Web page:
Her eyes glued to the screen, Misato casually drifts out of a curve, ramming one of the CPU-controlled vehicles along the way. “Hah! Eat dirt, sucker!” With a decisive hand, she shifts gears and the speed on her red Scorpio climbs rapidly during the next straightaway. Before long, the track throws another sharp curve at her, but she goes through it effortlessly, barely slowly down. “There's drifting on all the courses, Kei. Thought you told me you were okay at this game?”
“Yeah, 'okay', meaning not 'expert'!” Kei crashes into another car and releases an exasperated groan, knocking her forehead against the steering wheel multiple times for dramatic effect. She glances over at Misato's monitor just in time to see the Scorpio claim 1st place and trigger the credit roll.
“Wooooo!” Misato cries, raising both fists over her head in a celebratory “V”. She turns to her friend, smirking broadly. “In your face, Kei!”
Kei spins the wheel ineffectually and sputters. “Yeah, sure. Daytona USA 2 sucks anyway.”
“Spoken like a true sore loser!” Misato gloats.
“Keep that attitude up and I'll have to get Ryusaku over here to put you in your place.”
Misato snorts. “Just because your cousin insists on using the Phantom, it doesn't actually make him better than me. But you're right about this game sucking. Who cares about the US? I want my European cars! F355 Challenge can't come out soon enough.”
“Meh. All cars are the same to me.” Kei hops out of her driver's seat and starts rubbing her rump. “I think my butt is numb.”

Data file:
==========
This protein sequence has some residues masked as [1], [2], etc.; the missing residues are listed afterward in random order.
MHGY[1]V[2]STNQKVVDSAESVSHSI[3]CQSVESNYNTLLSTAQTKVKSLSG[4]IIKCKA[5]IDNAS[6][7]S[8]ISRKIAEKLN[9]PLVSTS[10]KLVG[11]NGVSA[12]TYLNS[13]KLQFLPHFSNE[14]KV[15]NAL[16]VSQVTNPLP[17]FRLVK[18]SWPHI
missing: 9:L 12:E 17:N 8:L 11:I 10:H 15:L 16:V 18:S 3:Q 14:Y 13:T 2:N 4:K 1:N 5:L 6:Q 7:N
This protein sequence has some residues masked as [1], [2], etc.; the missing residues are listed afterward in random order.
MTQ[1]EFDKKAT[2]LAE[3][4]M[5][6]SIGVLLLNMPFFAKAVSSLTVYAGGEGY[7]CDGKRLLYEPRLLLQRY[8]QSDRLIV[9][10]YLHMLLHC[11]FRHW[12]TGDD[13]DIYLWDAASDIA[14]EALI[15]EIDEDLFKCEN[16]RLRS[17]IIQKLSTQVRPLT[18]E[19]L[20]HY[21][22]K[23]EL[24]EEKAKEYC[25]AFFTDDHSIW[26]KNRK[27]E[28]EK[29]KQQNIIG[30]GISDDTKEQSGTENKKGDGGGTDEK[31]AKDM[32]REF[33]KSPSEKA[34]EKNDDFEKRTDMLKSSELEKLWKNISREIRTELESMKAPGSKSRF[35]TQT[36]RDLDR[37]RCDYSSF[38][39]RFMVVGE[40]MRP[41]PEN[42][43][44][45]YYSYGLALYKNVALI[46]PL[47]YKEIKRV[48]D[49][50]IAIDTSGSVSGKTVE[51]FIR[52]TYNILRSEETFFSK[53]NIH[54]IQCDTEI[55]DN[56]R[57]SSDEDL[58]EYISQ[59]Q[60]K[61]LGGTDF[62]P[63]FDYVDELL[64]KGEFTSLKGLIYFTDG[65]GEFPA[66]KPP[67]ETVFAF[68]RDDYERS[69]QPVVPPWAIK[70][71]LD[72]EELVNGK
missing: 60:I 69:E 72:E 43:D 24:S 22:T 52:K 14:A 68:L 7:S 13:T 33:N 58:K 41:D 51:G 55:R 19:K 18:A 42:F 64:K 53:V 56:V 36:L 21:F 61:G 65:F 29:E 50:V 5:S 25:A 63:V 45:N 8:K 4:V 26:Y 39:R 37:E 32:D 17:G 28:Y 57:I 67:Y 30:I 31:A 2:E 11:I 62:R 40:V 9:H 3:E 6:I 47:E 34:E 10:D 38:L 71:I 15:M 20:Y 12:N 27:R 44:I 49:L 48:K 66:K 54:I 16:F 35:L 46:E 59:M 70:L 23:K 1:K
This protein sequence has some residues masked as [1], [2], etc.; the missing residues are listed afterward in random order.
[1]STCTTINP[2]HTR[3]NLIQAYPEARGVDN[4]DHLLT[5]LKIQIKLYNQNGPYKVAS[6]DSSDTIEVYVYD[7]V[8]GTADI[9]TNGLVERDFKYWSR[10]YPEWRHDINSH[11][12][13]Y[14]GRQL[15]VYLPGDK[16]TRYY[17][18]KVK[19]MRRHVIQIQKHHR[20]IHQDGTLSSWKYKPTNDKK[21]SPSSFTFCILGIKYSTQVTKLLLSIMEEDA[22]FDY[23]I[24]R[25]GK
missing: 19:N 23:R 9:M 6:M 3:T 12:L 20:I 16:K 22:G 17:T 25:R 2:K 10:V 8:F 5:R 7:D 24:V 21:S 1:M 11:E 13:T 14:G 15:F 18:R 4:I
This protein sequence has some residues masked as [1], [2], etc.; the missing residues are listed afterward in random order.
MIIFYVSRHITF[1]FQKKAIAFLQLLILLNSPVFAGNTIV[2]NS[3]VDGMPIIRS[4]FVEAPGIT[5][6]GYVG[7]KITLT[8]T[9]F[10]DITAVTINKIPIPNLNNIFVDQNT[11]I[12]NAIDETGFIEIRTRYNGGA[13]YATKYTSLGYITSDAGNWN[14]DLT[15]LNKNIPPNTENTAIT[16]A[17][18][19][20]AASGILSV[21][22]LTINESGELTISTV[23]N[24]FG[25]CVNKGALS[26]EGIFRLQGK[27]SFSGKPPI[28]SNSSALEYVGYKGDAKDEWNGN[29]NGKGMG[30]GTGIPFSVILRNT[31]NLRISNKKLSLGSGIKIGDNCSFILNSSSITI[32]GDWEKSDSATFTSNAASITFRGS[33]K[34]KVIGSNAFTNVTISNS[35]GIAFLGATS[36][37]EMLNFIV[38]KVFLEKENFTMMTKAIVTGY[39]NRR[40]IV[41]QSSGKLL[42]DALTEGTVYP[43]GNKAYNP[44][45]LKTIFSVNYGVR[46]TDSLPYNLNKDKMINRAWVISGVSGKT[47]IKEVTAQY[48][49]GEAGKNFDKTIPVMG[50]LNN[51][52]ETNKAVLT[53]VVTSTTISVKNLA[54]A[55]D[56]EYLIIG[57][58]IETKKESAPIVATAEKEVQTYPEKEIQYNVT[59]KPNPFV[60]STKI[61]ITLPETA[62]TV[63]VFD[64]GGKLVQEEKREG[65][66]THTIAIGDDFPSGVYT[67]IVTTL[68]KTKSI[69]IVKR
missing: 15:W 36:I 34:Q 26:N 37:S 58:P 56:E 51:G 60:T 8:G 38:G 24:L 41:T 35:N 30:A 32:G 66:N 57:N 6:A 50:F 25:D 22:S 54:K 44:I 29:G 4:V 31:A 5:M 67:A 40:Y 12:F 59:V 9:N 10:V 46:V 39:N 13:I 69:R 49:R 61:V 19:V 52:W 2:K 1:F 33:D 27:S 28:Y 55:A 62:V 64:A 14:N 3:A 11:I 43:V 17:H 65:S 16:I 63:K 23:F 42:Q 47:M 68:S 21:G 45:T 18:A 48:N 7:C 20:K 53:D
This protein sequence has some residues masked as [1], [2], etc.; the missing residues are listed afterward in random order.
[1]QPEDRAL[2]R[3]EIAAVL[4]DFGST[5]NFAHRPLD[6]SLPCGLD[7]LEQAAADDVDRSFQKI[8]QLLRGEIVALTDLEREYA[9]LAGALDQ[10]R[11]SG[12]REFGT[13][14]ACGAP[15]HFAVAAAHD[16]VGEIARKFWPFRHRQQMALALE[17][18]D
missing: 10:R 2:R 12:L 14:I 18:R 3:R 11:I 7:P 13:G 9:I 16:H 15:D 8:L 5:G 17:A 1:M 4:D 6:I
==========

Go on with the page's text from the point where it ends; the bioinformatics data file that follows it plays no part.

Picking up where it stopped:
Misato follows, practically vaulting off the machine. Beating the hardest course like it's nothing always feels good. “Well, why don't you go ask your boyfriend to massage it for you?”
Kei turns red. “Shotaro is not my boyfriend!!”
“That's not what Kiyoko said!” Misato provokes, her face twisting into an almost feline grin.
Kei crosses her arms and lightly stomps a foot. “Kiyo's just a skank. What the hell does she know?” After a moment's pause, she adds, “Aside from skanky things, of course.”
Misato's grin broadens. “Does your momma know you talk like that?”
“Of course,” Kei says. “But what's she gonna do about it? Spank me?”
“Bet you'd like that,” Misato retorts, playfully smacking one of her friend's butt cheeks. Kei squeals and retaliates by pulling on Misato's ponytail. No sweat, though; Misato quickly puts the other girl into a head lock, stopping the potential cat fight dead in its tracks. “Hah hah!” Misato cackles, giving Kei a noogie. “Can't get out, can you?”